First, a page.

99¢ Ebooks—Good or Bad?

That’s a loaded question. I don’t think there is a simple answer, but let me give you my take. When I first heard of the 99¢ ebook, I thought it was a good idea from the reader’s standpoint, but I’m beginning to change my opinion. Not completely though! Let me explain.

One of my favorite bookstores is Half Priced Books. A brand new book is just that—half priced, so a $25 hardbound book usually sells for around $12. But I don’t buy those. I stick to the clearance, used books that haven’t sold, which are going for a few bucks. I’ve bought several hardbound books for $3, paperbacks usually for $1.

That explains why I thought 99¢ ebooks were a good thing. They matched my spending habits in regard to printed books. These situations don’t match one another, though. When you buy an ebook, you aren’t buying secondhand.

99¢ Ebooks Are Not Evil

What I’ve read about the issue: a lot of it I agree with (or can at least acknowledge), but much of it I don’t agree with. For instance, I’m not convinced that 99¢ ebooks are going to hurt the industry. Readers are smart; they aren’t going to expect that price all the time. The backlash has already started. Some people stay away because of the known quality issue with cheaper books, especially with the self-published.

There will always be a way for people to get ahold of cheap or free books without resorting to pirating. Before the digital age, there was the library and lending from friends. Those that refuse to buy ebooks priced higher than 99¢ need an outlet, and free Kindle books provide yet another option. They are not your targeted, paying audience. I wouldn’t worry about them.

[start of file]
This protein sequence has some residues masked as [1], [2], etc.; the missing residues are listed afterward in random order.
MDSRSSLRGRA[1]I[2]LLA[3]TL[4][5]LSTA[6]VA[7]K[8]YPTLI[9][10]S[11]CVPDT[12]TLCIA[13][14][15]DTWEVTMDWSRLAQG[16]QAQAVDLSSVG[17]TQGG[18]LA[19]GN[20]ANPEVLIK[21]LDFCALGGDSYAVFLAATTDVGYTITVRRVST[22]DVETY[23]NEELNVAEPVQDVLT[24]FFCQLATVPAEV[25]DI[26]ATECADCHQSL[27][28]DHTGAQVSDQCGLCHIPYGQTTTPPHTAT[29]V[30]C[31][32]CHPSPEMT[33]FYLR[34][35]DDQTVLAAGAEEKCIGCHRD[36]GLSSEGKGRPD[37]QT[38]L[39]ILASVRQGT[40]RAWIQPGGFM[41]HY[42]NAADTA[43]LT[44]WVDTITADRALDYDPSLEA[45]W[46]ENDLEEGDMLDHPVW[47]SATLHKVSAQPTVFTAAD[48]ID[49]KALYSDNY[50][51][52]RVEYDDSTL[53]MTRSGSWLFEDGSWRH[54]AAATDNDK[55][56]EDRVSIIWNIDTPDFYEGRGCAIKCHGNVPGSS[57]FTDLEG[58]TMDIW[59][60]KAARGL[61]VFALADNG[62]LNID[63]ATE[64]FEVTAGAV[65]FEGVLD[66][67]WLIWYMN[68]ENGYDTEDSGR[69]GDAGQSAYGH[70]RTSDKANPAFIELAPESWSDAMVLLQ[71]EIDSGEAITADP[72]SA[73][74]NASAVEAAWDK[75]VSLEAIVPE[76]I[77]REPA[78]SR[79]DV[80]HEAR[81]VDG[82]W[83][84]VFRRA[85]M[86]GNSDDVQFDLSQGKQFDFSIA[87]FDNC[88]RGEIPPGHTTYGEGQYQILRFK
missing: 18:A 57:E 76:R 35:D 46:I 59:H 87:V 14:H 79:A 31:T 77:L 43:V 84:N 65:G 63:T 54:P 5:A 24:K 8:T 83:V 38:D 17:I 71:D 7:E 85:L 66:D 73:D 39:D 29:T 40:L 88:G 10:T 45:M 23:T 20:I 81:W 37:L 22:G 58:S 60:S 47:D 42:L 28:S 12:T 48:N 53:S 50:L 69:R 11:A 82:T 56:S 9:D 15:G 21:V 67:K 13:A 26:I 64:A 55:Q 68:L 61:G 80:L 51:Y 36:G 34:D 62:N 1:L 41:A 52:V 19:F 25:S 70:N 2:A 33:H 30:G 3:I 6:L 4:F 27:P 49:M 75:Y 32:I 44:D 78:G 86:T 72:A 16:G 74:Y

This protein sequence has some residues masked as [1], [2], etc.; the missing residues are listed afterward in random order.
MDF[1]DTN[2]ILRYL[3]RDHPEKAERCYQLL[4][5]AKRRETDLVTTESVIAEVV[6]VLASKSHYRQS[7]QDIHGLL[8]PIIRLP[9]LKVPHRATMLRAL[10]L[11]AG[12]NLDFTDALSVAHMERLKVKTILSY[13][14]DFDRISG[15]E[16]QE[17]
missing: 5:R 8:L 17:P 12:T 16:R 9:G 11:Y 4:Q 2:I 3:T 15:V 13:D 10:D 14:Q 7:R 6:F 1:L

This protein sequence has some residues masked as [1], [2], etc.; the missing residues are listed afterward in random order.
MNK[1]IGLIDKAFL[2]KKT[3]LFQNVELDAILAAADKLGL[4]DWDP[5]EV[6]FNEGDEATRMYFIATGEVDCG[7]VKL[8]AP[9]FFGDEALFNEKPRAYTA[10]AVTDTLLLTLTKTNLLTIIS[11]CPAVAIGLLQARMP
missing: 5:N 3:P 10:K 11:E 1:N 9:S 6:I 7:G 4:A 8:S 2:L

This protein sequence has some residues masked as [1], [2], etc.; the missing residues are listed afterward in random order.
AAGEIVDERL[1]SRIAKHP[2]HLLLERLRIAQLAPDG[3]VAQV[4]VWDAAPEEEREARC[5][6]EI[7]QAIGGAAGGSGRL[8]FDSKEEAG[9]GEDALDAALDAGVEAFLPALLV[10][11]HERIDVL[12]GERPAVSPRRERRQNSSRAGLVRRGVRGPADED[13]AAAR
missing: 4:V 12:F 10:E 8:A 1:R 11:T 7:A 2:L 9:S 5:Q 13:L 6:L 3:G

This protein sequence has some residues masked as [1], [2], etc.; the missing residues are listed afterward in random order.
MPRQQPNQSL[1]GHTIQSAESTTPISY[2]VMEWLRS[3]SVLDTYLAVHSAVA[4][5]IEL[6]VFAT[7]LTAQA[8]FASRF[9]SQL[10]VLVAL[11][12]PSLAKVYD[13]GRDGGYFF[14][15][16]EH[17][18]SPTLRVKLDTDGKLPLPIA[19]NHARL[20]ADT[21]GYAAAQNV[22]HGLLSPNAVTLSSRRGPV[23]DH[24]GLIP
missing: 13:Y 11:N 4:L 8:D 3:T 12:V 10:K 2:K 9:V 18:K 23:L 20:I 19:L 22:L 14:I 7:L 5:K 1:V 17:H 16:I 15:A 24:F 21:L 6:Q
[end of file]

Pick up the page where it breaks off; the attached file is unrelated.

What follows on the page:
How To Use 99¢ Ebooks

I believe 99¢ ebooks possibly have a place in a marketing strategy. They can provide a needed fan base, encouraging people to buy your other, higher priced books. However, if you are going to go with Kindle Select, there’s no need to go with a 99¢ price tag. The promotional backing of a 99¢ ebook is accomplished with Free Kindle Days. There’s no need to double dip.

There’s one other situation where I would possibly use a 99¢ ebook—short stories. Publish a 5,000 word short story and price it at 99¢. With enough of a fan base, I can see where it would be possible to come out ahead if you wrote enough short stories. You could write 50 a year, although with that much effort, you might do just as well writing longer novels.

Why I Wouldn’t Price My Books At 99¢

You may have noticed that I used the word “possible” (or its equivalents) several times in the preceding section. That’s because I would NOT use the 99¢ price tag.

If you use Kindle Select, the 99¢ promotion strategy doesn’t make sense to me (as described above). If you aren’t using Kindle Select, I would use coupons via Smashwords. Or a combination of the two: run a 90 day Kindle Select promotion period, using your 5 Free days to build traffic, a fan base; after that, put your book everywhere, using Smashword coupons to continue building traffic.

Pricing a few short stories at 99¢ is a good idea in my mind, but don’t think of it as a money maker. It’s simply a promotional tool. Although I don’t like the idea of overpricing any story, I also see the need to NOT under value yourself. Because the percentage of return is so much higher once you get to the $2.99 level (on Amazon), that’s where I would start my actual pricing.

$2.99 is too much for a 5,000 word short story in my opinion, but it’s a workable price—perhaps even a great price—for a collection of short stories (depending on the collective length).

Here’s the bottom line: if your goal is to make money, every pricing/promotion decision should support that, especially the 99¢ price tag. If you’re making enough money, great. If not, change your strategy. If you aren’t out to make money (writing is more of a hobby), 99¢ is great for the casual reader.

I’d love to hear from both sides. Just remain civil!